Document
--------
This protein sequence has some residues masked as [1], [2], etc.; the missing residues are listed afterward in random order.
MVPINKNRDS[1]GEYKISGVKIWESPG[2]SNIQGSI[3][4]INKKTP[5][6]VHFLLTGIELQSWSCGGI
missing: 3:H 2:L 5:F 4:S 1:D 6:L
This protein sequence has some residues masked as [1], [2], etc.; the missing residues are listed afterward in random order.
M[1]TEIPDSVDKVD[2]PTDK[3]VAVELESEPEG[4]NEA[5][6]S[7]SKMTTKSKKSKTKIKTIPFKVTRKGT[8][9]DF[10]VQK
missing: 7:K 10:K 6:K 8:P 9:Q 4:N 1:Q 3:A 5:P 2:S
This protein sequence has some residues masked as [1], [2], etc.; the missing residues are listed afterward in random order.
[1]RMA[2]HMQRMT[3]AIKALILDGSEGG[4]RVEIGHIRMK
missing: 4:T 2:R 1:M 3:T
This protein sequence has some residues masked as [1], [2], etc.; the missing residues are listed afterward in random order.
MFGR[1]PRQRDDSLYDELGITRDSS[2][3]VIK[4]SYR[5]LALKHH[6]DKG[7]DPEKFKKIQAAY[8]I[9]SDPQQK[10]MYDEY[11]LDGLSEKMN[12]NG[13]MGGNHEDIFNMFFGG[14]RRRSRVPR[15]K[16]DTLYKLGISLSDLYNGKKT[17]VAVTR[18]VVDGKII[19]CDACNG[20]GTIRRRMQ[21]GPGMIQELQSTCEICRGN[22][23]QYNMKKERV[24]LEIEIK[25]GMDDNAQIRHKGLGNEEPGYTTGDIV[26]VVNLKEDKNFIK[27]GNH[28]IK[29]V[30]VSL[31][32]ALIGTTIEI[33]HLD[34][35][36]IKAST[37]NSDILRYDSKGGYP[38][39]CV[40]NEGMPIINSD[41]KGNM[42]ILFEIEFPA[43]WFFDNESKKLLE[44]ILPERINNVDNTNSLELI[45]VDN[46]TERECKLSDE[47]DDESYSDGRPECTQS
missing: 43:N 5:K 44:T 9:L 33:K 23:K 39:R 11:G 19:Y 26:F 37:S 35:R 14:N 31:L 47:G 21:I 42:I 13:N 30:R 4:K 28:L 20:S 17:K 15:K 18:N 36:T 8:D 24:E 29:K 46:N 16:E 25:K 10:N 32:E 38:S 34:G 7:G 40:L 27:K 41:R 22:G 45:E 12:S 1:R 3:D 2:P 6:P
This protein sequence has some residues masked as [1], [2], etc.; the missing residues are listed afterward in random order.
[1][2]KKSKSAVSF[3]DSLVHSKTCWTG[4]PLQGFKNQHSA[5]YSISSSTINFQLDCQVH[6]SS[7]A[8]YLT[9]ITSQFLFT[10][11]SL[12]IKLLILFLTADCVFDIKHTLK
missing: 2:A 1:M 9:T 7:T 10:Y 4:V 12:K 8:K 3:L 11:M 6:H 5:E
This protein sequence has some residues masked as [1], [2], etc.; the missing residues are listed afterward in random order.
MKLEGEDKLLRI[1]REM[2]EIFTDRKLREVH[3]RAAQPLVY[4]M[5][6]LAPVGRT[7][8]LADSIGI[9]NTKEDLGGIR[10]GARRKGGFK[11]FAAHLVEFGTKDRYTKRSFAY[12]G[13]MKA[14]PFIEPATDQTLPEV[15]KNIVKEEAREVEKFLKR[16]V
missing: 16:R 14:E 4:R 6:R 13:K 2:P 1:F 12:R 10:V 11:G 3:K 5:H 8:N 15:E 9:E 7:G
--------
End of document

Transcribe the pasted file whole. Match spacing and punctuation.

This protein sequence has some residues masked as [1], [2], etc.; the missing residues are listed afterward in random order.
MVPINKNRDS[1]GEYKISGVKIWESPG[2]SNIQGSI[3][4]INKKTP[5][6]VHFLLTGIELQSWSCGGI
missing: 3:H 2:L 5:F 4:S 1:D 6:L
This protein sequence has some residues masked as [1], [2], etc.; the missing residues are listed afterward in random order.
M[1]TEIPDSVDKVD[2]PTDK[3]VAVELESEPEG[4]NEA[5][6]S[7]SKMTTKSKKSKTKIKTIPFKVTRKGT[8][9]DF[10]VQK
missing: 7:K 10:K 6:K 8:P 9:Q 4:N 1:Q 3:A 5:P 2:S
This protein sequence has some residues masked as [1], [2], etc.; the missing residues are listed afterward in random order.
[1]RMA[2]HMQRMT[3]AIKALILDGSEGG[4]RVEIGHIRMK
missing: 4:T 2:R 1:M 3:T
This protein sequence has some residues masked as [1], [2], etc.; the missing residues are listed afterward in random order.
MFGR[1]PRQRDDSLYDELGITRDSS[2][3]VIK[4]SYR[5]LALKHH[6]DKG[7]DPEKFKKIQAAY[8]I[9]SDPQQK[10]MYDEY[11]LDGLSEKMN[12]NG[13]MGGNHEDIFNMFFGG[14]RRRSRVPR[15]K[16]DTLYKLGISLSDLYNGKKT[17]VAVTR[18]VVDGKII[19]CDACNG[20]GTIRRRMQ[21]GPGMIQELQSTCEICRGN[22][23]QYNMKKERV[24]LEIEIK[25]GMDDNAQIRHKGLGNEEPGYTTGDIV[26]VVNLKEDKNFIK[27]GNH[28]IK[29]V[30]VSL[31][32]ALIGTTIEI[33]HLD[34][35][36]IKAST[37]NSDILRYDSKGGYP[38][39]CV[40]NEGMPIINSD[41]KGNM[42]ILFEIEFPA[43]WFFDNESKKLLE[44]ILPERINNVDNTNSLELI[45]VDN[46]TERECKLSDE[47]DDESYSDGRPECTQS
missing: 43:N 5:K 44:T 9:L 33:K 23:K 39:R 11:G 19:Y 26:F 37:S 35:R 14:N 31:L 47:G 21:I 42:I 13:N 30:R 4:K 28:L 20:S 17:K 15:K 18:N 36:T 8:D 24:E 29:K 46:N 16:E 25:K 10:N 32:E 38:S 34:G 7:G 40:L 27:K 41:R 22:G 45:E 12:S 1:R 3:D 2:P 6:P
This protein sequence has some residues masked as [1], [2], etc.; the missing residues are listed afterward in random order.
[1][2]KKSKSAVSF[3]DSLVHSKTCWTG[4]PLQGFKNQHSA[5]YSISSSTINFQLDCQVH[6]SS[7]A[8]YLT[9]ITSQFLFT[10][11]SL[12]IKLLILFLTADCVFDIKHTLK
missing: 2:A 1:M 9:T 7:T 10:Y 4:V 12:K 8:K 3:L 11:M 6:H 5:E
This protein sequence has some residues masked as [1], [2], etc.; the missing residues are listed afterward in random order.
MKLEGEDKLLRI[1]REM[2]EIFTDRKLREVH[3]RAAQPLVY[4]M[5][6]LAPVGRT[7][8]LADSIGI[9]NTKEDLGGIR[10]GARRKGGFK[11]FAAHLVEFGTKDRYTKRSFAY[12]G[13]MKA[14]PFIEPATDQTLPEV[15]KNIVKEEAREVEKFLKR[16]V
missing: 16:R 14:E 4:R 6:R 13:K 2:P 1:F 12:R 10:V 11:G 3:K 5:H 8:N 15:E 9:E 7:G